Back home in Virginia for Thanksgiving, I found myself in a competitive game of hide-and-go-seek with my two youngest nephews. My knowledge of the old house availed me well–I settled into remote, cobwebbed hiding places that made them giddy with confusion. One of these ventures led us all to stumbling across my parents’ old collection of VHS tapes.
“What are these again?” the oldest brother asked, an earnest expression of curiosity on his face.
I explained, with the kind of self-conscious horror that people in my generation feel when they realize their childhood was of an ancient analog past, that they were an old way of watching movies before DVDs. “You would need a VCR to watch them, “ I added. They looked at me wide-eyed for a moment. I might as well have been telling Spotify subscribers about phonographs.
It’s not entirely ridiculous to wonder if books won’t soon become artifacts of another era themselves. Many collections will survive by force of sentimentality, sure, and perhaps a leatherbound volume will have refreshing novelty as a Christmas gift in the year 2055–but as a commodity? Printing presses may soon gain the same status as VCRs.
These are the kind of thoughts that routinely haunt a published author nowadays. “Am I not a sociological relic of the past myself, writing books and what-not?” you ask yourself. “Maybe I should switch industries!” Look what happened to Blockbuster, after all. Vanished. Yet here I am, still spilling ink on the page as if a horse-drawn carriage was parked in the car-port.
Please don’t be offended by my cynicism: you have to understand, I’m a literary writer, which makes my situation doubly difficult. Chimera was a kind of experiment in literature for me, a business of tinkering with instruments, vials, and solutions, a process of back-engineering the technology of storytelling. Terribly interesting, right?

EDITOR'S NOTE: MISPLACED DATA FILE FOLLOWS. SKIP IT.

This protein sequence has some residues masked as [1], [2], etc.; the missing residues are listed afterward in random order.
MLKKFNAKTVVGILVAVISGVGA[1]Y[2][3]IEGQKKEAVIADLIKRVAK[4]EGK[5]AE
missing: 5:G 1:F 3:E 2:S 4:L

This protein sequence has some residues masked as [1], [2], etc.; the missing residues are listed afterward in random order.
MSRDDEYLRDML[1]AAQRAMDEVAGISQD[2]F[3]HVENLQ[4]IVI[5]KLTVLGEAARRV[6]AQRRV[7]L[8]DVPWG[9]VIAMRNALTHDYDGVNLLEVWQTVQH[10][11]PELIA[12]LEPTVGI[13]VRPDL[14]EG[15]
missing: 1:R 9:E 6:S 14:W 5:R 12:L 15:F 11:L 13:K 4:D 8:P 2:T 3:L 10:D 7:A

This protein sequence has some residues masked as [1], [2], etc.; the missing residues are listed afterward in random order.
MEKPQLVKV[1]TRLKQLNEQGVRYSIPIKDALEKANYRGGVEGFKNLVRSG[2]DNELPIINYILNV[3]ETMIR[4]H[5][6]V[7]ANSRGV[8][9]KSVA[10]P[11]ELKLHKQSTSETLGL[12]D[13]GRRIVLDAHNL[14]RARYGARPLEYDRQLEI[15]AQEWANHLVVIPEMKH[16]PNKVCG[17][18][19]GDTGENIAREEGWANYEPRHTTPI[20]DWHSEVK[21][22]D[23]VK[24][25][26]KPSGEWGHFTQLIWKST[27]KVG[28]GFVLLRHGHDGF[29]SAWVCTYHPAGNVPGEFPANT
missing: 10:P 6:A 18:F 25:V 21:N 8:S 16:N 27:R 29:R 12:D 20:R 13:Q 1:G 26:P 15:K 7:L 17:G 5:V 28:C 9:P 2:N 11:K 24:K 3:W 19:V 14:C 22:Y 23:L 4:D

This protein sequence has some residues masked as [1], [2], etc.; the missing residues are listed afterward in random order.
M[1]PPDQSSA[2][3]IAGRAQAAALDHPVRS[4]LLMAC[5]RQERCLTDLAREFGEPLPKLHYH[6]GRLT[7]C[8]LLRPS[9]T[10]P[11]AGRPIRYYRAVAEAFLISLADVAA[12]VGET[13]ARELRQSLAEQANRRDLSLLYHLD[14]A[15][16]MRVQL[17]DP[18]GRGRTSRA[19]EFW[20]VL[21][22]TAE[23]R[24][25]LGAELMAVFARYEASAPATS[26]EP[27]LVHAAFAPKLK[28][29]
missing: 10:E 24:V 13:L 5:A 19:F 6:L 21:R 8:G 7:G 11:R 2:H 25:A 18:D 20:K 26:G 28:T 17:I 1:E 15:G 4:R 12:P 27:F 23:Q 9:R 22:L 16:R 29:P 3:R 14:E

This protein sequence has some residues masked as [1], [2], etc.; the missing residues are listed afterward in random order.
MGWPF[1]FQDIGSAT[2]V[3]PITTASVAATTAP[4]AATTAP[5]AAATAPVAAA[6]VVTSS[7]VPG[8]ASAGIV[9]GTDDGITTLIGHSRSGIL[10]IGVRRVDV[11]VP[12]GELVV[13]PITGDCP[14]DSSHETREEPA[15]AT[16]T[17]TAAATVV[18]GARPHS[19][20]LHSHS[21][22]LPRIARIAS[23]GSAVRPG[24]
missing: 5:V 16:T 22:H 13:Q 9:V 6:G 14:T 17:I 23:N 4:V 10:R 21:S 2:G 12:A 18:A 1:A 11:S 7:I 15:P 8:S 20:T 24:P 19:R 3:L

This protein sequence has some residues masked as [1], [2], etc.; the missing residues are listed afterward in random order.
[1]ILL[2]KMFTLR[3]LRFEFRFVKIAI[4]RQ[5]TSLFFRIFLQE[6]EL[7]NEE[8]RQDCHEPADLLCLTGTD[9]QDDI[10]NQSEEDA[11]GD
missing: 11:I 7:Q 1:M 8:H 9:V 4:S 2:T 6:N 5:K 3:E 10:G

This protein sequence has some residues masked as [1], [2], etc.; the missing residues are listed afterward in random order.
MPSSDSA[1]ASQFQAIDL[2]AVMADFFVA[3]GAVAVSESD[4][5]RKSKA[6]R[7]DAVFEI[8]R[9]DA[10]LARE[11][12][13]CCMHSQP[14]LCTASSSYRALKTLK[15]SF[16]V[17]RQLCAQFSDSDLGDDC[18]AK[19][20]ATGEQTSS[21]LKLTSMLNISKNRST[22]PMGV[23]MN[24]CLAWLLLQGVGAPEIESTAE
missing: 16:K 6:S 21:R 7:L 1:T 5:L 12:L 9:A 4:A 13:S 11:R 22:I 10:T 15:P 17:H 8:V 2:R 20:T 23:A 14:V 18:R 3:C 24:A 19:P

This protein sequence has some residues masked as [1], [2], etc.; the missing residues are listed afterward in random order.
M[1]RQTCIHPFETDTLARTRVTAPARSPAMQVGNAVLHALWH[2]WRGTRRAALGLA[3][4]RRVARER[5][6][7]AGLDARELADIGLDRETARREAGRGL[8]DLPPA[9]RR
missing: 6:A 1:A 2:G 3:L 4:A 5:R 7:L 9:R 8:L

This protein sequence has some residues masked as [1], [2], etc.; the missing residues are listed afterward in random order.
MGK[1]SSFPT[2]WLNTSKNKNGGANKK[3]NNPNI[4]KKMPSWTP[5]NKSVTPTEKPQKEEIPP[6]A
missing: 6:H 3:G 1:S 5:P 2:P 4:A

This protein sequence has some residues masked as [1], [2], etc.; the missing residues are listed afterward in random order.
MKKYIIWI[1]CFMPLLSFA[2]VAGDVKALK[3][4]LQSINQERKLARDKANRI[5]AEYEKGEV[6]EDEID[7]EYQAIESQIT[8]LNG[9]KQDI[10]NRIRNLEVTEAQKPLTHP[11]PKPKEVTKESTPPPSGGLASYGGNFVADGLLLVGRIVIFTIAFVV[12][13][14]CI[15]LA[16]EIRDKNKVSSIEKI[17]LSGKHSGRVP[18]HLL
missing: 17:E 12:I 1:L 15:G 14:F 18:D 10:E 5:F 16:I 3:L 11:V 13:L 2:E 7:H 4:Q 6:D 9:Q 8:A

For the average consumer looking for the cheap thrill of mystery or romance…not so much!
There’s no doubt that Chimera can be a challenging read. (The utter hopelessness in the eyes of one or two of my foreign readers still brings a grin to my face.) It is at times a fiercely literary text defiantly grounded in the relative terra incognita of its influences. Parts of it can only be enjoyed by a limited readership. Chimera, however, is also a book of many faces, which has made it hard to pin down to one particular genre.
What I’m getting at here is this: by virtue of several factors, namely the waning market for printed books along with Chimera’s (occasional) verbosity, I decided to record an audiobook and essentially digitize the text. In today’s world, if something can’t be played through headphones it doesn’t exist. After a year of fervent work in Chiang Mai recording studios, I can say that Chimera now truly exists in the digital age.
What does recording an audiobook look like exactly, you might ask? It certainly lacks the explosive catharsis of recording music. When you record yourself reading a book, you have to remind yourself beforehand that this is what you intend to do. For an author, the process has its small pleasures, but it is overall a somewhat quiet and tedious task. There is nothing of the rock-star feel in it. Still, the play-backs are satisfying!
Most authors hire a narrator to record their audiobook for them. I thought it was important that Chimera be delivered in the voice of its writer. On the one hand, I suppose that fits into the DIY, self-published ethos of my campaign so far, but really I think there is a special authenticity and even intimacy in hearing the prose read by the author himself. The story is told by the storyteller and no one else. There is nothing that can replicate that kind of magic.
Yes, making an audiobook was part of my calculation to avoid the mounting obsolescence of being a book-publisher. Bridging the gap and all that good stuff. There is also a more artistic or romantic hope on my part that the sound of my voice reading the words of my strange stories will help listeners connect to Chimera in a way that they couldn’t just by reading it. Maybe the stories will come alive in a different way.
Some say that the written word is an endless pursuit to rediscover the magic of language as it existed before the written word. In this case, the process is a little backwards. The words are taken off the page to become sounds painting the air with vibrations. We become listeners sitting cross-legged in the space of myth once more…
And you know what? If this whole audiobook thing goes well, maybe I will put it on cassette tape somehow. The analog child inside of me would be very happy…!